The Defense – Confidence Level 9
Jim Knowles and the Ohio State defense has been solid all season. The Buckeyes have given up an average of 264.8 yards per game, which is the eighth best in the nation. Every point Ohio State has given up this year has been earned. The Buckeyes have limited the chunk plays almost altogether, having yet to give up a 40-yard or more play this year. When opponents do score, it has been on long sustained drives, or because the defense or special teams turned the football over giving their opponent a short field.
The tradeoff for this defense, however, has been the inability to produce pressure in the backfield. Since the defense is playing more of a bend-but-don’t-break style, making sure to keep everything in front of them, there have been fewer blitz packages trusting the defensive front four to produce their own pass rush. That hasn’t gone well for the defensive line. Defensive end J.T. Tuimoloau and defensive tackle Michael Hall Jr. both have one and a half sacks this season through five games.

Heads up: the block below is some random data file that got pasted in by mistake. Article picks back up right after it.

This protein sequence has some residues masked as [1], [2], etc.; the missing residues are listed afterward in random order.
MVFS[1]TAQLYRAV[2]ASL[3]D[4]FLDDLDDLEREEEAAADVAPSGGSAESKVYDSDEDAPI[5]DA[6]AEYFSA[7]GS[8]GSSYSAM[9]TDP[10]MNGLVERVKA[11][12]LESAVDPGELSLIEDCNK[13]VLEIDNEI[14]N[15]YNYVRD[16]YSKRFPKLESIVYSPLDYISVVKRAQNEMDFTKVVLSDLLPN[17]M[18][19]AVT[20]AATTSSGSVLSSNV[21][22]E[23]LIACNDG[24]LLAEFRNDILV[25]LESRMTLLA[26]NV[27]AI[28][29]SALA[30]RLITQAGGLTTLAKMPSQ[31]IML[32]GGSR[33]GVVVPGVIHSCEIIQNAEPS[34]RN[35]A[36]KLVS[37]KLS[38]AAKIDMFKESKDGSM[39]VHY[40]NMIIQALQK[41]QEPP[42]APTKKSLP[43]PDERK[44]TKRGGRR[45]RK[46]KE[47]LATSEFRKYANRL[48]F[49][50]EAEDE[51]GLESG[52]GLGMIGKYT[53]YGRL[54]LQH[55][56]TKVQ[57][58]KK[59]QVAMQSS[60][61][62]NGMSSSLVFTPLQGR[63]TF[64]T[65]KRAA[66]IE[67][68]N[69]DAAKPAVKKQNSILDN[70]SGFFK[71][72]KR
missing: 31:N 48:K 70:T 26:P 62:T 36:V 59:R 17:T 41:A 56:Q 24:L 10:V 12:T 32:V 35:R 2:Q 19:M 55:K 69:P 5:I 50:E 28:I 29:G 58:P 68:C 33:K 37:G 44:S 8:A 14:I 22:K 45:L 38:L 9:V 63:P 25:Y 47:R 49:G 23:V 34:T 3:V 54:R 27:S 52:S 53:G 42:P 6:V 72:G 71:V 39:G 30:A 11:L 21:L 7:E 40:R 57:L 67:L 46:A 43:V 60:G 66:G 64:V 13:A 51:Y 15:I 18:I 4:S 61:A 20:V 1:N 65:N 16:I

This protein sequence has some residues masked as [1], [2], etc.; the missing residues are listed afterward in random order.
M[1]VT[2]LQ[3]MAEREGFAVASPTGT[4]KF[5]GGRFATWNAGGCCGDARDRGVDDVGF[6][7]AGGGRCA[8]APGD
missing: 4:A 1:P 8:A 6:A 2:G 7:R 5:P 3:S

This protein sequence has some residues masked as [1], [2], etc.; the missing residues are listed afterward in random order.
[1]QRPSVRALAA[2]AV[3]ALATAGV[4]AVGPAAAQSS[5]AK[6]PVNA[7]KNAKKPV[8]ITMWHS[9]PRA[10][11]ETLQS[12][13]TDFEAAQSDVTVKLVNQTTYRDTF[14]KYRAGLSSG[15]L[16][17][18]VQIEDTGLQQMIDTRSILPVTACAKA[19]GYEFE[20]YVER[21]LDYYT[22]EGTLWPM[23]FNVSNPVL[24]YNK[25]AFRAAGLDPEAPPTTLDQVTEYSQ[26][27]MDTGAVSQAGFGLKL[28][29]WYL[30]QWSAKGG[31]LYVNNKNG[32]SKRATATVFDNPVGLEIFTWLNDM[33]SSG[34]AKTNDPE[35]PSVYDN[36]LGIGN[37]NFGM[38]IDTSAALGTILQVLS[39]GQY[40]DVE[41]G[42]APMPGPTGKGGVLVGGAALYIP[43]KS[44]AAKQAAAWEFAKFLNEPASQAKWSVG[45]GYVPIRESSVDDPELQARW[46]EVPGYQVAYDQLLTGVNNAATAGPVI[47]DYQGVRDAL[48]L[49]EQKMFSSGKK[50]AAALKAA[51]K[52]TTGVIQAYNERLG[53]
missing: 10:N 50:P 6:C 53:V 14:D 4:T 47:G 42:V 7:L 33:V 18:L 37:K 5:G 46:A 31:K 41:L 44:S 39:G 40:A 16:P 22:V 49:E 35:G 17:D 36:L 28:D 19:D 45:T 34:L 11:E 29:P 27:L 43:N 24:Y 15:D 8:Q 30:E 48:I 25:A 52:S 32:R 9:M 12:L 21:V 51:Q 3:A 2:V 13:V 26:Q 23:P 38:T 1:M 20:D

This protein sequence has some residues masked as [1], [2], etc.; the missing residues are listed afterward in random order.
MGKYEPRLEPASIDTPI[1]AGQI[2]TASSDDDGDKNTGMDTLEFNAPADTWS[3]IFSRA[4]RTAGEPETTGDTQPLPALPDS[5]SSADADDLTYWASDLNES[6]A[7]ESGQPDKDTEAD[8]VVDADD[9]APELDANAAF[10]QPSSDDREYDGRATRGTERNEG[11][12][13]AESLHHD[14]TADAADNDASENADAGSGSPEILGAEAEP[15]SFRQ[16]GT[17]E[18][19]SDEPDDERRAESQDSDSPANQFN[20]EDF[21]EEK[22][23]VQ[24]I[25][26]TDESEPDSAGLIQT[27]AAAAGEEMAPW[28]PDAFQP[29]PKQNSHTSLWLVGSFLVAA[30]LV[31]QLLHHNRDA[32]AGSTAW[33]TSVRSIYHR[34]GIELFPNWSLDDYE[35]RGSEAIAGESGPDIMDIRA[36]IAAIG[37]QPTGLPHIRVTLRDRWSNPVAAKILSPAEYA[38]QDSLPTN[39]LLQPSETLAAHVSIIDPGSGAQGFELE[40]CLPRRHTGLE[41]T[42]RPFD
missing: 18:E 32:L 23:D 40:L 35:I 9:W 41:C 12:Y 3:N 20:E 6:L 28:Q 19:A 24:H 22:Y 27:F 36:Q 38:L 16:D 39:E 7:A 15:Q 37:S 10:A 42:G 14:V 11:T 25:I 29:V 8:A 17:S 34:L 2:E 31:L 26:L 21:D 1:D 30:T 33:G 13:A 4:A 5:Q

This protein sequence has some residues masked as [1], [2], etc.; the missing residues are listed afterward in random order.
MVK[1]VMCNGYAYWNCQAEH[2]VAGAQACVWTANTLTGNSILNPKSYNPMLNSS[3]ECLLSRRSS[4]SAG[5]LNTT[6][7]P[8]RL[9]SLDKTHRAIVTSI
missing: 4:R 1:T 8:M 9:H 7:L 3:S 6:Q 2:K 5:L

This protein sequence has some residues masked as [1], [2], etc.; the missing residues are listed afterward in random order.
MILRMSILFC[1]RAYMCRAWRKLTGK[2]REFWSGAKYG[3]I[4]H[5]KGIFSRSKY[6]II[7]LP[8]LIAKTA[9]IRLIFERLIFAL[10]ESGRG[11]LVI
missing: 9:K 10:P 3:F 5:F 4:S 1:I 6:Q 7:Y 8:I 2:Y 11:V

If Ohio State is going to make a run at the College Football Playoffs, they are going to need the defensive line to start producing. Otherwise, at some point, Knowles will have to start taking more risks in order to create more chaos behind the line of scrimmage. If and when that happens, he will leave his defensive backfield on islands, which didn’t go so well against Michigan and Georgia to end the season last year.
Purdue’s offensive line has struggled at times this year. If there is ever a game for the defensive line to dominate the line of scrimmage and create turnovers through sacks and chaos in the backfield, it would be this game. Even if the Buckeye defensive line doesn’t dominate the game, which would be a bad sign, I still think the Buckeye defense dominates this game. My confidence in the Ohio State defense this week is at a nine.